Message from JavaScript discussions

August 2017

— You can convert a regular expression to a deterministic finite automata


Then traverse that automata tree and derive strings... you can traverse infinite amounts at the same time and find out if they all derive the same strings

— Nice.

— They are 1:1 mapping as a DFA and regex can describe each other 100%

— So if you have <w{5}> how can you tell it derives the same string as /hello/ without passing in any data or otherwise running the regular expression builtins? You do simple comparison operators on the transition ranges between the nodes, very simple!

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— All ranges for the first one would be {0, 65535} whereas for the second one it would vary... {72, 72} and then {69, 69} etc... since the ranges of the second expression fit into the ranges of the first you can say "Yes, these two expressions can derive the same string". If you want a strict result that says "these two expressions derive the same EXACT strings, no more and no less", then you can do a direct strict equality comparison instead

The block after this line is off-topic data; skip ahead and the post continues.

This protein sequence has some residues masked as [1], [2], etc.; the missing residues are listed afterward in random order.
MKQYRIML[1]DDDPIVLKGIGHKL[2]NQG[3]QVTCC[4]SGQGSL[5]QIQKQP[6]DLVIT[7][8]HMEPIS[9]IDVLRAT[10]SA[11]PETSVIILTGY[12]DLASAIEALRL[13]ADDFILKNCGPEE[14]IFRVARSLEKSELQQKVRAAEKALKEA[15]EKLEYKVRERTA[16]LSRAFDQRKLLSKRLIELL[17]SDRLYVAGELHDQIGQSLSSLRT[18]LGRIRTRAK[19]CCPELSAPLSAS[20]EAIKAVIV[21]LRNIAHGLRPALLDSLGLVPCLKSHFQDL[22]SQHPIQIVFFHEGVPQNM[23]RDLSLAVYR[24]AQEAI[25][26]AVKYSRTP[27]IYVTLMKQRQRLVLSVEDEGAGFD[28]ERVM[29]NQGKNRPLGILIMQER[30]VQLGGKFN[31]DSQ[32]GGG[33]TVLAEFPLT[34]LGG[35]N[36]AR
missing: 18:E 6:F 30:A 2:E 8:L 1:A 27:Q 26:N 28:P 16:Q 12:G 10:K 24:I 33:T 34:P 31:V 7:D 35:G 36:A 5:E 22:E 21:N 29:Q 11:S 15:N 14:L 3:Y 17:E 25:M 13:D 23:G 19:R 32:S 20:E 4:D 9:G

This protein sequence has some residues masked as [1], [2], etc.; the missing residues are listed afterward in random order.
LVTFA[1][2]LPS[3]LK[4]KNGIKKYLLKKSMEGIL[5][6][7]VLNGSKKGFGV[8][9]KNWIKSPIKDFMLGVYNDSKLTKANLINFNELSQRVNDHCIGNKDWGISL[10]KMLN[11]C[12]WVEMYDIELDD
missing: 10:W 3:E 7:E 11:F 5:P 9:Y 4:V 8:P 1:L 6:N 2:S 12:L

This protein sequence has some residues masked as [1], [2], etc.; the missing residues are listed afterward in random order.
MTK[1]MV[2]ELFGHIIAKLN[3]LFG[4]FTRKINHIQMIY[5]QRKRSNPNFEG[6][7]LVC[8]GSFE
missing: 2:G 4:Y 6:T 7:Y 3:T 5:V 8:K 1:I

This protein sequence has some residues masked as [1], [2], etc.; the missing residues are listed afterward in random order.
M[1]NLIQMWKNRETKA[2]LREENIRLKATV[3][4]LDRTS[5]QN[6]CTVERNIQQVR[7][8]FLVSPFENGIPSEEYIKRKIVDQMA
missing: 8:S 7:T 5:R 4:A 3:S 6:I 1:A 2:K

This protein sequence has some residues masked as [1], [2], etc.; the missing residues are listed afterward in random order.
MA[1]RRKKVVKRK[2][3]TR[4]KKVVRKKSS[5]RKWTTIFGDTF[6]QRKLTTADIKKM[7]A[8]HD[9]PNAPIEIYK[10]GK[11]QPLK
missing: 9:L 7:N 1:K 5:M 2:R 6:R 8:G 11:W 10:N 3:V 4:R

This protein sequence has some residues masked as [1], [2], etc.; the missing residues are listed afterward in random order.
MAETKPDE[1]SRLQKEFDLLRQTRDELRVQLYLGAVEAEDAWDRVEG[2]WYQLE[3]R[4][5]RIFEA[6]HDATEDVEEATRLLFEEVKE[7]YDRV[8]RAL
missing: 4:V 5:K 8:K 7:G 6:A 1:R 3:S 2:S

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— Ah.

— Thanks

— This is, again, for /hello/ except showing the code points:


and here's what <w{5}> looks like:

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— Not yet but I might

— For now I just made a simple DFA which can function just like a regex

— Parsing the regex to the DFA is another story... haha